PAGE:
What You Need to Know about Health Insurance When Travelling Overseas
Ben Thomas,
Customer Experience Manager
Health Insurance Expert, who’d sign up for that job title? Ben Thomas did in 2008 and hasn’t looked back.

Aussies tend to have a ‘she’ll be right mate’ attitude to health insurance when travelling. But health insurance can save you tens of thousands of dollars if you get sick or injured in another country.

 

As Australians we’re lucky to have access to emergency healthcare through Medicare for permanent residents and Reciprocal Health Care Agreements (RHCA) for visiting tourists. But not all countries have this.

If you’re travelling outside Australia, and you don’t have travel insurance, it’s likely you’ll have to pay for hospital and treatment bills out of your own pocket. If you happen to be somewhere like the U.S. this can be exorbitant. A week’s stay in a U.S. hospital, for example, will set you back over USD$10,000.

Then there’s the cost of flying home if you need to be transported back quickly. Another potentially large expense that you’ll have pay for.

Travel health insurance can save you the hassles of dealing with medical expenses and problems abroad and give you peace of mind while you’re on holiday. It should be the next item on your to-do list after you book your flight, not an afterthought!

Let’s look at some pointers that you should keep in mind when choosing health insurance for international travel.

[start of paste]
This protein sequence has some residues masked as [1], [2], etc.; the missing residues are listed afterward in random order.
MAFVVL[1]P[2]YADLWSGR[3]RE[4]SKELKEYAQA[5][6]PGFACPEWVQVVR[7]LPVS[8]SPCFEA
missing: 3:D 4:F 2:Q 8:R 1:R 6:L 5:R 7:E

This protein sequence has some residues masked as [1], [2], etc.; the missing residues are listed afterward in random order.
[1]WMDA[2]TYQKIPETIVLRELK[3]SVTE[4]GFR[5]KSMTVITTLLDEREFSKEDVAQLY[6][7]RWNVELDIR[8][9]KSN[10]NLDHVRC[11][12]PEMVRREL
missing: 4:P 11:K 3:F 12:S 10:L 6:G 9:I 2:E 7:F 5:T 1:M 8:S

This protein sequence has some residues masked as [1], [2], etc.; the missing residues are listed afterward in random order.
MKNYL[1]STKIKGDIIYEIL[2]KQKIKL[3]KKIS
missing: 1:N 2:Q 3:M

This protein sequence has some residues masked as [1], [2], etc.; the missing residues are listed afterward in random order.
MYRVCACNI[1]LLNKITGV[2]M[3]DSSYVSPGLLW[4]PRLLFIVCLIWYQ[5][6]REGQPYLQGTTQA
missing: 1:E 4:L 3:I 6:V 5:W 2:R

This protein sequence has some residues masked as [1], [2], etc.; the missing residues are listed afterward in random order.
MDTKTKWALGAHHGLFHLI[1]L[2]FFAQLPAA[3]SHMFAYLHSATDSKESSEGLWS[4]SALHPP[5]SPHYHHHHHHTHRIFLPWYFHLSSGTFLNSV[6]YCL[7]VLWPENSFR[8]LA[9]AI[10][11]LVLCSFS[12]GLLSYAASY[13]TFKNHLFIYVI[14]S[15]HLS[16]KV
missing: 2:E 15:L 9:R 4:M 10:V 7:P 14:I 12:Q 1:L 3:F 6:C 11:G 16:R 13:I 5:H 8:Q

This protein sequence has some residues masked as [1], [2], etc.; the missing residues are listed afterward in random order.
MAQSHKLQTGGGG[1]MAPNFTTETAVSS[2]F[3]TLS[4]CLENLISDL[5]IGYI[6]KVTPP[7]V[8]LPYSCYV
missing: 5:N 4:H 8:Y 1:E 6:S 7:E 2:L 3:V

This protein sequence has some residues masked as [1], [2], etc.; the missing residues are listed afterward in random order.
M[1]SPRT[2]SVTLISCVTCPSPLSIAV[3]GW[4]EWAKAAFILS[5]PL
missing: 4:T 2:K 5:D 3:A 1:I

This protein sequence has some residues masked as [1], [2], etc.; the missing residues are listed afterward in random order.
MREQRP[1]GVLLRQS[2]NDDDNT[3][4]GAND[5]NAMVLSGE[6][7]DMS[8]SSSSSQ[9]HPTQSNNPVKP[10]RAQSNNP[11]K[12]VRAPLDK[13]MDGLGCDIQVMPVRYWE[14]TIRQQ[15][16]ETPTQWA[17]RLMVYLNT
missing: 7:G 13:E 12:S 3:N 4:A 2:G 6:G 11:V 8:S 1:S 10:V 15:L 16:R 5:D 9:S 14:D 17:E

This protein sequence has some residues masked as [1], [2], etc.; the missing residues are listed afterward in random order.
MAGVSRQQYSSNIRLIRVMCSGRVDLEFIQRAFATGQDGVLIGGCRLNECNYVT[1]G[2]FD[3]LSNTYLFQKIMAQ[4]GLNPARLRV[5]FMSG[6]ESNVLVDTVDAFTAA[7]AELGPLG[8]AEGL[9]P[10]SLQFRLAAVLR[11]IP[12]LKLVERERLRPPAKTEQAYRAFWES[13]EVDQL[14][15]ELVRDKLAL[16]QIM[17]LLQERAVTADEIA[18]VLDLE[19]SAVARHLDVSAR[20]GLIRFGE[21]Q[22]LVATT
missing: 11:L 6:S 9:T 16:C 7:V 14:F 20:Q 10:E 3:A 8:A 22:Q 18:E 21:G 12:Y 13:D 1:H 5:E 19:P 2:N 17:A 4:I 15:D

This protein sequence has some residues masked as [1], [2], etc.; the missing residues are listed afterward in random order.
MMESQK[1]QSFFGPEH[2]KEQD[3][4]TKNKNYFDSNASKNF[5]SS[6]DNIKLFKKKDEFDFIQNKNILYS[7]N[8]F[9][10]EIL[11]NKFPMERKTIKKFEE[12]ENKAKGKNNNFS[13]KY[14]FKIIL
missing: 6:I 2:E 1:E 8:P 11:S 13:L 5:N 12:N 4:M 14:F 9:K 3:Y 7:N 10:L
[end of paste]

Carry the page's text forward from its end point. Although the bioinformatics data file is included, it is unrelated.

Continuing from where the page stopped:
1. Where are you going?

Sufficient travel insurance cover is compulsory, or at least a general requirement, for countries such as Thailand, Cuba, UAE, Antarctica, the USA to name a few and there are many others.

As part of your travel plans, it’s a good idea to research the country where you plan to visit and check their insurance requirements and if there are any current risks or safety issues. You may also need to have proof of certain vaccinations before you arrive.

2. How long are you going for?

If it’s just a quick trip then buy a standalone travel insurance policy for a set number of days. If you travel often then an annual multi-trip policy is a better option. This lets you take multiple trips within a certain time period for a certain number of days.

Students studying overseas are an example of the type of people who should consider an annual multi-trip policy. A good resource that provides further advice for those studying overseas can be found here.

3. What about stopovers?

Stopovers count as a separate country so you need to make sure these are included. A worldwide policy should cover all the major countries.

4. What are you going to do?

Some adventure sports or adrenalin activities aren’t necessarily included in a travel insurance policy, so check the list. And if you plan on doing some drinking along the way you may want to take it easy – incidents caused by alcohol won’t be covered by your policy.

5. Do you have any medical conditions?

Pre-existing medical conditions may not be covered by your policy, so don’t assume they will be. It’s best to contact the insurance provider to check this prior to purchase.

6. Do you understand the policy?

Check the small print so you know what the policy covers and what it doesn’t – this is contained in the product disclosure statement (PDS). You don’t want to have an accident or become ill while overseas and not be able to claim for expenses. Here are some common insurable events that people typically get travel health cover for:

  • Flight or tour cancellation
  • Flight delayed more than 12 hours
  • Missing a connecting flight
  • Receiving medical treatment
  • Lost / damaged / stolen luggage
  • Lost / damaged / stolen cash or items
  • Forced to cancel the trip before departure.

Final thoughts

Hopefully, you won’t need to use your health insurance while travelling, but it’s better to be safe than sorry. Make sure your health insurance details are with you including the emergency assistance number when you’re overseas and share them with family or friends prior to leaving.